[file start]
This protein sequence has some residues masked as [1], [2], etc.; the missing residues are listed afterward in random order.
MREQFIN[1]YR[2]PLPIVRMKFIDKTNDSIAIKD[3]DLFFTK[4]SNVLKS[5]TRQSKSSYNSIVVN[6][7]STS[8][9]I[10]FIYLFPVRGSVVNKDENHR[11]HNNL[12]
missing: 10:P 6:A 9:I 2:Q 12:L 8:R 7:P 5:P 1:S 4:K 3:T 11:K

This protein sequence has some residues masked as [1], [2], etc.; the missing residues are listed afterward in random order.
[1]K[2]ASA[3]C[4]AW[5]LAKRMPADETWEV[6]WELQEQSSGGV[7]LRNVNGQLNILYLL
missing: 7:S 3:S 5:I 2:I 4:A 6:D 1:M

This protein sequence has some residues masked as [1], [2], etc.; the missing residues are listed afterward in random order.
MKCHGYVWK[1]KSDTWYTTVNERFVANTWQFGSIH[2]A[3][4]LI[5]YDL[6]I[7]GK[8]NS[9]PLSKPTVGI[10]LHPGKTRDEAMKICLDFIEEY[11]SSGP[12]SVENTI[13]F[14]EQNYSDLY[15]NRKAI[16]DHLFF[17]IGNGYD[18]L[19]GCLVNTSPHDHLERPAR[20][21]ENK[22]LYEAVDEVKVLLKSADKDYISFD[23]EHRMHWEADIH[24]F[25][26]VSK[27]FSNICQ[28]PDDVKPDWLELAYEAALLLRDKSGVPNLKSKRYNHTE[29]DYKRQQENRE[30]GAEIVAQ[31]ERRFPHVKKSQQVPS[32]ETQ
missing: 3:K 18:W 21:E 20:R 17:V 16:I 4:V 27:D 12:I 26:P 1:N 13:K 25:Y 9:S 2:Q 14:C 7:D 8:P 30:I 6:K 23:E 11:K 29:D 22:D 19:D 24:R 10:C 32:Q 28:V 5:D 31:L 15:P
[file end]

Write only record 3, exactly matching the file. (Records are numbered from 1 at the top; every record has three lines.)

This protein sequence has some residues masked as [1], [2], etc.; the missing residues are listed afterward in random order.
MKCHGYVWK[1]KSDTWYTTVNERFVANTWQFGSIH[2]A[3][4]LI[5]YDL[6]I[7]GK[8]NS[9]PLSKPTVGI[10]LHPGKTRDEAMKICLDFIEEY[11]SSGP[12]SVENTI[13]F[14]EQNYSDLY[15]NRKAI[16]DHLFF[17]IGNGYD[18]L[19]GCLVNTSPHDHLERPAR[20][21]ENK[22]LYEAVDEVKVLLKSADKDYISFD[23]EHRMHWEADIH[24]F[25][26]VSK[27]FSNICQ[28]PDDVKPDWLELAYEAALLLRDKSGVPNLKSKRYNHTE[29]DYKRQQENRE[30]GAEIVAQ[31]ERRFPHVKKSQQVPS[32]ETQ
missing: 3:K 18:W 21:E 20:R 17:V 16:I 4:V 27:D 12:I 26:P 1:N 13:K 25:Y 9:S 2:Q 14:C 7:D 8:P 30:I 6:K 23:E 11:K 29:D 22:D 19:D 24:R 10:C 32:Q 28:V 5:D 31:L 15:P